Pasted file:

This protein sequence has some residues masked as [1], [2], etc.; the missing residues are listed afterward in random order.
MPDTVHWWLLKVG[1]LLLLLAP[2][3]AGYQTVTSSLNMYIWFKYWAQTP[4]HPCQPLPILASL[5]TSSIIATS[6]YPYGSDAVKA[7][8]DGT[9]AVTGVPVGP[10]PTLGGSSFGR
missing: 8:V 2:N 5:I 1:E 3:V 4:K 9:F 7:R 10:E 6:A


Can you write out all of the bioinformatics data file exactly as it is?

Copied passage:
This protein sequence has some residues masked as [1], [2], etc.; the missing residues are listed afterward in random order.
MPDTVHWWLLKVG[1]LLLLLAP[2][3]AGYQTVTSSLNMYIWFKYWAQTP[4]HPCQPLPILASL[5]TSSIIATS[6]YPYGSDAVKA[7][8]DGT[9]AVTGVPVGP[10]PTLGGSSFGR
missing: 8:V 2:N 5:I 1:E 3:V 4:K 9:F 7:R 10:E 6:A